Dear Ibank- Please I will love all bankers to read this

Fashion home!
My name is Chinenye, I am a 36 year old entrepreneur. I was so glad when my cousin brought my attention to this blog and trust me, I really must commend the idea behind the ibank blog. It is a good thing that someone from this sector is creating a platform to allow banks, bankers and bank customers to meet on a common ground. Good stuff ibank!

I graduated from Covenant University at 23 and after my NYSC programme, I got my first job with GT Bank. You can imagine the joy and excitement of having to get a good job immediately after school and yes! the pay was good. My family members were glad and most of my friends wished to be in my shoes.
Picture credit: istock


The early stage was awesome; learning new things, meeting new people, learning how to feel important in those corporate wears, waking up early in the morning and heading out even while others were still asleep, coming back late, and so on. After a rigorous training in the school of banking, we were posted to different units and I was to go marketing. I had mixed feelings about the unit, especially having heard the good, bad and ugly of marketing but all the same I decided to take up the role hoping for nothing but the best.

I was a young naïve girl who was full of energy and always ready to try out new things so, immediately I resumed my unit, I attached myself to my manager; Mrs Felicia. She was 44 years and had done 20 years in the industry. She was glad to have me in her team being a young and vibrant girl who was starting her banking career at the same age as she did. She didn’t hesitate to assist me whenever I needed her and she was my ‘bank google’ answering all my questions.

I worked under her for just 6 months but felt like 6 years. It was the best part of my entire banking career. I learnt a whole lot from her; the need to resume early to work, to have a call plan, always have my target market/customer every day, strategize on how best to meet my deposit targets, dress sense and a whole lot of other things. It was really fun working with her but sooner than she left, I forgot the very important advise she left me with; ‘DON’T GET CARRIED AWAY HERE, STAY IN TOUCH WITH THE REAL WORLD’. The day Madam Fel (as I fondly called her) gave me this advice, I really didn’t know what she meant. I got home that night and pondered endlessly on it. I didn’t see how it was possible for me to get carried away; I was just too focused (I thought to myself); besides, is there a world outside this one I already was living in? a lot went through my mind so much that the next day, I met her over this advice.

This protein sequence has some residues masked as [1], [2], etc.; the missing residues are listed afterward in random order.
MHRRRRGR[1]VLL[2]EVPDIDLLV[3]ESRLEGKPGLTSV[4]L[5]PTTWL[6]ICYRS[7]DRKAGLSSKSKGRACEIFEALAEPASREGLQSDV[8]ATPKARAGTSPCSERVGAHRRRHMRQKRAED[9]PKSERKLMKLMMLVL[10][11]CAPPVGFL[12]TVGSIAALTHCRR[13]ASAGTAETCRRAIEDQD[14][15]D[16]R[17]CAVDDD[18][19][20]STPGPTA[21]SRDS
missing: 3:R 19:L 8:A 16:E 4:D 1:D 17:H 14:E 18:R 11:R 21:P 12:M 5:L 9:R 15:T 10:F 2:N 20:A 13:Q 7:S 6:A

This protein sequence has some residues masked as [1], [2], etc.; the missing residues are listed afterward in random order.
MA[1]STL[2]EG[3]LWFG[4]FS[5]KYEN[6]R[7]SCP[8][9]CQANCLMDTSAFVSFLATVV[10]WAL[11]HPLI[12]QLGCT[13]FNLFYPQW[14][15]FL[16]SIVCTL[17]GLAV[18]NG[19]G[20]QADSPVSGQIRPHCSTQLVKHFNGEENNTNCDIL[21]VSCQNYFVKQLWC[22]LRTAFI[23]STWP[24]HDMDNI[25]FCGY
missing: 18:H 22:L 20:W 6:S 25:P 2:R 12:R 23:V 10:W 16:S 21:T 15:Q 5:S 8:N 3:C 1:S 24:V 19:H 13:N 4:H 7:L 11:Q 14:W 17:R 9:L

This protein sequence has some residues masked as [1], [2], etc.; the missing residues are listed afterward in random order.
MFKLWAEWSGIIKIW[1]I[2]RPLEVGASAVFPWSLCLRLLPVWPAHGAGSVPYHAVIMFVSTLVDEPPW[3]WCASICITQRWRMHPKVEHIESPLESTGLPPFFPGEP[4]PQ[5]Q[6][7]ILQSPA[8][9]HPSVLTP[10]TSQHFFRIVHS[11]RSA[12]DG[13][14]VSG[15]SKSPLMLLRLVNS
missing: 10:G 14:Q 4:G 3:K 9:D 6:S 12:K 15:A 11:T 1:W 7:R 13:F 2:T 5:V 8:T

Madam Fel had been in the banking sector for 20 years and only experienced ‘real promotion’ just twice! Quite alarming right? This is not to say that it is the situation with all bankers but yes, a good number of today’s bankers can relate with this. The only time Madam Fel got a next level promotion was when she jumped banks. She said it became a norm to jump from one bank to another at the end of every three years. I wondered why this was the case considering her level of smartness. She was stuck in her world of banking. She told me how she couldn’t even have any relationship with a man for over seven years of working in the bank because all that was on her mind was the career and how to grow speedily in it. Unfortunately, the harder she worked, the harder she needed to work. At 32, she got into her first relationship but just as expected, it crashed after six months. That didn’t bother me at all, ‘I moved on quickly because it actually felt like a distraction to my career’ she said. She got her first promotion barely two years into the profession, so it gave her the best morale she had ever wanted and made her believe that she could get this on a yearly basis.

Fortunately, after another one year, she got another promotion and at this time, there was nothing anyone was going to tell her about not remaining in this sector. Everything was rosy and she saw the reward for her hard work and dedication. TO BE CONTINUED


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